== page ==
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Mystery Rummy: Rue Morgue

Players: 2-4
Reproduced here with kind permission from Funagain Games.

Feed the monkey

[This game has earned the nickname 'Feed the Monkey' in my gaming group because every time you make a meld you add a card to the stash underneath the Orang-utan card (I acknowledge the incorrect label, but 'Feed the Ape' doesn't roll off the tongue so well).]

Mystery Rummy Case No. 2 is certainly of the same genre as its predecessor, Case No. 1: Jack the Ripper. It features similar-looking cards, and the distinction between evidence cards (with the little magnifying glass in the corner), which you can play any number of on your turn, and gavel cards (with a - surprise! - gavel in the corner), which you can only play one of, remain. But that's about where the similarities end.

The premise of the game is that you are an investigator in the case of the murders at the Rue Morgue. Unlike in Jack the Ripper, everyone knows the orang-utan did it; the task is to prove it before everyone else does. At the beginning of the game, four cards are set aside, hidden underneath the orang-utan card, as a kitty which goes as bonus points to the player who goes out. Every time you make a meld, you have to add a card to this kitty (feeding the orang-utan), from either the top of the draw stack or the top of the discard pile. Needless to say, this pile gets pretty big the further the game progresses!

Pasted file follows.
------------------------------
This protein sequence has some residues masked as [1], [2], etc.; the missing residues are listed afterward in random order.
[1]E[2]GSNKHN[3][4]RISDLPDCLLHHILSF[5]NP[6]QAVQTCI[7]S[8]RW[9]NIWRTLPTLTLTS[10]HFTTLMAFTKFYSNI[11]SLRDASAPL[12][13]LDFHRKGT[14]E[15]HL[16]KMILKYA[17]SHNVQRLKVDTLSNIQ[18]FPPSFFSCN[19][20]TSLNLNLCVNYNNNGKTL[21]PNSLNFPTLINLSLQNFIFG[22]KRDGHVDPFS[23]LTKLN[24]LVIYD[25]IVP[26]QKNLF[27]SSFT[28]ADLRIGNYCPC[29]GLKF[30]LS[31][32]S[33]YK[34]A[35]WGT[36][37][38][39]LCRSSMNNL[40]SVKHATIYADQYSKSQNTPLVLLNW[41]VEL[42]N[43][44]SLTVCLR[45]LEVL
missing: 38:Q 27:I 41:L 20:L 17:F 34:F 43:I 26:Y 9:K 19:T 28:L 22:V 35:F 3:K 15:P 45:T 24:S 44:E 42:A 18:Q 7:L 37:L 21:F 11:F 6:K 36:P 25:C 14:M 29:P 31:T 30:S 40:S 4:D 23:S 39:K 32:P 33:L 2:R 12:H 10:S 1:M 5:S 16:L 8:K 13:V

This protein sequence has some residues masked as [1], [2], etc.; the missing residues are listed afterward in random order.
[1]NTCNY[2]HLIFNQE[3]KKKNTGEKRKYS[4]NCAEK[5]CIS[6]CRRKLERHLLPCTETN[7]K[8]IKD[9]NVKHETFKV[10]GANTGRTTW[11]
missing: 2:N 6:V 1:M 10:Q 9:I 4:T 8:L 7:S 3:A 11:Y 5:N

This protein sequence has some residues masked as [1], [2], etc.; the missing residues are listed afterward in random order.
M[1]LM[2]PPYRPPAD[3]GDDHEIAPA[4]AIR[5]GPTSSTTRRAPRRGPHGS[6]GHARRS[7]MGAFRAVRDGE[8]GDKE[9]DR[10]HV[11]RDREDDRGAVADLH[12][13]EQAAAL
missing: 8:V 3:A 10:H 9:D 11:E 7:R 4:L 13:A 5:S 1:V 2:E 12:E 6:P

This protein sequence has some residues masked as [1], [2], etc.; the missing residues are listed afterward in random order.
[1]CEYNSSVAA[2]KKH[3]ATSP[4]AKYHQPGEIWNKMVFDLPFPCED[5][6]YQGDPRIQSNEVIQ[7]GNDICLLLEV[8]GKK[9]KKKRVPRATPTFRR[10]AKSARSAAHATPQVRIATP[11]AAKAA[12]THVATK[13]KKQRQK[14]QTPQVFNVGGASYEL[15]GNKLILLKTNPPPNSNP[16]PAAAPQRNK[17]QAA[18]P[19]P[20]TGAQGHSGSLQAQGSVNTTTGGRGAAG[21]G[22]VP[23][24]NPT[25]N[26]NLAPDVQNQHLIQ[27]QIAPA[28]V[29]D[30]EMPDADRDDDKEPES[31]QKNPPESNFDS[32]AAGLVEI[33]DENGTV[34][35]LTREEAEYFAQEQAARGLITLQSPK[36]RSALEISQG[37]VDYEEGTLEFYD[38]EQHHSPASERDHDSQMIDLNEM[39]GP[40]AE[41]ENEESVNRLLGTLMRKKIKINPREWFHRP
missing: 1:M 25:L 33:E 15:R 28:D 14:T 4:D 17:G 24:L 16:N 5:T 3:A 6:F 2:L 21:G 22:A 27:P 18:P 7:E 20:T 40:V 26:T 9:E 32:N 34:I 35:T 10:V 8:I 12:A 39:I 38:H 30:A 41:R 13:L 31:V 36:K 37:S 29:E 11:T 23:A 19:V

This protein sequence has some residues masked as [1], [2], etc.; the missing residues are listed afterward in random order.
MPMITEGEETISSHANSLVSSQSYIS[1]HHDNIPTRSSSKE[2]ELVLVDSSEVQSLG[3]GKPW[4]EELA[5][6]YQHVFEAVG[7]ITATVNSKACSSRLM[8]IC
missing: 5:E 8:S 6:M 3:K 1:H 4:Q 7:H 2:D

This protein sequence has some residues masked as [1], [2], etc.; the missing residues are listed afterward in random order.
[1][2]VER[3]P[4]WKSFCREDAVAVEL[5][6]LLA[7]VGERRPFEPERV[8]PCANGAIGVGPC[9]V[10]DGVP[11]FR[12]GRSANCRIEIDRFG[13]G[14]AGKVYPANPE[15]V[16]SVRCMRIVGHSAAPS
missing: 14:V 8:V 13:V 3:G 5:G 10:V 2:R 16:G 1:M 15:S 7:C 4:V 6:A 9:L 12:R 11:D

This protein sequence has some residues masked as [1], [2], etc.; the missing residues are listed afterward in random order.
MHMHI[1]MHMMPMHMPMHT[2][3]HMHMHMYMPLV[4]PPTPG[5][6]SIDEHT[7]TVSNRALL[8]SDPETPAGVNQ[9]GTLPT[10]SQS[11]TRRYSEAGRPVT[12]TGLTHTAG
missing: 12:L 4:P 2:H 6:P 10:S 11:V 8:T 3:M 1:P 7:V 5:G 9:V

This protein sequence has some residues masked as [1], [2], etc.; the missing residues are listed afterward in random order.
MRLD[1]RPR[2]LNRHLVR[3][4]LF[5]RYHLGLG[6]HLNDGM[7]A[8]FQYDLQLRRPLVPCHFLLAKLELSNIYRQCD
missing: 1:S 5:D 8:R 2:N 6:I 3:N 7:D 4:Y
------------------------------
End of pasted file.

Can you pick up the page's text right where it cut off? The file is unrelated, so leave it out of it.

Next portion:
Murders in the Rue Morgue can be played by two or three individuals or by four playing partners. There is a bit of trading between partners in the four-player game that allows you to subtly suggest to your partner what cards you are interested in. There are also special gavel cards that give you bonuses if you have certain other combinations of cards, which raises the game above traditional rummy.

This game doesn't seem to offer quite as many possibilities as the first in the series and is something of a more pedestrian kind of rummy game. One hand I played ended before it got round the table once. I suspect it is a better partners game than for two or three individuals. It is different enough from Jack the Ripper for me to not feel that it is the same game rehashed. If you enjoy rummy games, this may be your cup of tea. Just beware of the orang-utan.

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